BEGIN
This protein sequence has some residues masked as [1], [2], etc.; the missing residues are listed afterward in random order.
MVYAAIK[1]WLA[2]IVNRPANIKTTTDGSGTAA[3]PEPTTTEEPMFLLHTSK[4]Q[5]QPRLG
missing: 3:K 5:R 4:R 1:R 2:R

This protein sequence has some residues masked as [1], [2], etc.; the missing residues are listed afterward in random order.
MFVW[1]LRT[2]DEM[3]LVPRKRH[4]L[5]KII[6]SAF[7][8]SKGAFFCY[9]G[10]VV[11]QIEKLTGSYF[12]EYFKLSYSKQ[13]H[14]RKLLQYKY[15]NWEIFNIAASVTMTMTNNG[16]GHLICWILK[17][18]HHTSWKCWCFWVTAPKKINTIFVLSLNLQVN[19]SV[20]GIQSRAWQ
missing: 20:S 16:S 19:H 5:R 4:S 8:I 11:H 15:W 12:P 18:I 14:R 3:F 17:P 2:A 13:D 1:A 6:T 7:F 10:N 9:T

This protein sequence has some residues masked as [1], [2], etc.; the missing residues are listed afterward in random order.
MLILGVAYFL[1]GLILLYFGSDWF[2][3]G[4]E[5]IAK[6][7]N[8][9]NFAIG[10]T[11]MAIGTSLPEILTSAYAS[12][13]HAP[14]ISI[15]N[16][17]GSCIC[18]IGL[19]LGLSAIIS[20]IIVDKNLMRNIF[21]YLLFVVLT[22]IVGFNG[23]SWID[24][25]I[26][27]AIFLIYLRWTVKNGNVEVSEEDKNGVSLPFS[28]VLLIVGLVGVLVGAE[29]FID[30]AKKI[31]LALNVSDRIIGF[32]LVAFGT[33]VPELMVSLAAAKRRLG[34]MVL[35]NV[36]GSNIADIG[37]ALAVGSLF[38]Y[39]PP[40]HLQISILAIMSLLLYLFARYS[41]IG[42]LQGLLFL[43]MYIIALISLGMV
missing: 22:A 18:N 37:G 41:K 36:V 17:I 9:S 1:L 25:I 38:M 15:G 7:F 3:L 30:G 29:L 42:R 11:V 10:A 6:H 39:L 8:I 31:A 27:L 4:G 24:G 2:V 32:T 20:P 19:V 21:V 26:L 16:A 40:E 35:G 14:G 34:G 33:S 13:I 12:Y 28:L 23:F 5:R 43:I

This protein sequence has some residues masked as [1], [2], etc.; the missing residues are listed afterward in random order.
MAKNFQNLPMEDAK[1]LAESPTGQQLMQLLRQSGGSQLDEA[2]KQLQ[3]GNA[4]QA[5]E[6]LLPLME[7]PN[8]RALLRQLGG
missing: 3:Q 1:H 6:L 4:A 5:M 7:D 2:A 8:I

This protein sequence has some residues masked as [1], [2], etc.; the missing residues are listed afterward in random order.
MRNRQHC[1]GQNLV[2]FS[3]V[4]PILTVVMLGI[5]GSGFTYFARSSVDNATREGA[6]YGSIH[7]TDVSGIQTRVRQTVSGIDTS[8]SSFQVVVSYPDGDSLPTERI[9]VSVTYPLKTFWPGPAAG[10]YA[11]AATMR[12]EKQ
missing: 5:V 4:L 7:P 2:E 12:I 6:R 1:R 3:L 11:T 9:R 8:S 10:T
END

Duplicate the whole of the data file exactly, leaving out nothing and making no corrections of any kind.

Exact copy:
This protein sequence has some residues masked as [1], [2], etc.; the missing residues are listed afterward in random order.
MVYAAIK[1]WLA[2]IVNRPANIKTTTDGSGTAA[3]PEPTTTEEPMFLLHTSK[4]Q[5]QPRLG
missing: 3:K 5:R 4:R 1:R 2:R

This protein sequence has some residues masked as [1], [2], etc.; the missing residues are listed afterward in random order.
MFVW[1]LRT[2]DEM[3]LVPRKRH[4]L[5]KII[6]SAF[7][8]SKGAFFCY[9]G[10]VV[11]QIEKLTGSYF[12]EYFKLSYSKQ[13]H[14]RKLLQYKY[15]NWEIFNIAASVTMTMTNNG[16]GHLICWILK[17][18]HHTSWKCWCFWVTAPKKINTIFVLSLNLQVN[19]SV[20]GIQSRAWQ
missing: 20:S 16:S 19:H 5:R 4:S 8:I 11:H 15:W 12:P 18:I 14:R 3:F 17:P 2:A 13:D 1:A 6:T 7:F 10:N 9:T

This protein sequence has some residues masked as [1], [2], etc.; the missing residues are listed afterward in random order.
MLILGVAYFL[1]GLILLYFGSDWF[2][3]G[4]E[5]IAK[6][7]N[8][9]NFAIG[10]T[11]MAIGTSLPEILTSAYAS[12][13]HAP[14]ISI[15]N[16][17]GSCIC[18]IGL[19]LGLSAIIS[20]IIVDKNLMRNIF[21]YLLFVVLT[22]IVGFNG[23]SWID[24][25]I[26][27]AIFLIYLRWTVKNGNVEVSEEDKNGVSLPFS[28]VLLIVGLVGVLVGAE[29]FID[30]AKKI[31]LALNVSDRIIGF[32]LVAFGT[33]VPELMVSLAAAKRRLG[34]MVL[35]NV[36]GSNIADIG[37]ALAVGSLF[38]Y[39]PP[40]HLQISILAIMSLLLYLFARYS[41]IG[42]LQGLLFL[43]MYIIALISLGMV
missing: 22:A 18:N 37:G 41:K 36:V 17:I 9:S 1:L 25:I 38:M 15:G 7:F 3:L 30:G 29:L 42:R 11:V 10:A 6:H 39:L 8:I 31:A 27:L 4:G 24:G 2:V 32:T 20:P 19:V 21:V 26:L 16:A 40:E 35:G 14:G 34:G 33:S 13:I 12:Y 28:L 23:F 5:R 43:I

This protein sequence has some residues masked as [1], [2], etc.; the missing residues are listed afterward in random order.
MAKNFQNLPMEDAK[1]LAESPTGQQLMQLLRQSGGSQLDEA[2]KQLQ[3]GNA[4]QA[5]E[6]LLPLME[7]PN[8]RALLRQLGG
missing: 3:Q 1:H 6:L 4:A 5:M 7:D 2:A 8:I

This protein sequence has some residues masked as [1], [2], etc.; the missing residues are listed afterward in random order.
MRNRQHC[1]GQNLV[2]FS[3]V[4]PILTVVMLGI[5]GSGFTYFARSSVDNATREGA[6]YGSIH[7]TDVSGIQTRVRQTVSGIDTS[8]SSFQVVVSYPDGDSLPTERI[9]VSVTYPLKTFWPGPAAG[10]YA[11]AATMR[12]EKQ
missing: 5:V 4:L 7:P 2:E 12:I 6:R 1:R 3:L 11:T 9:R 8:S 10:T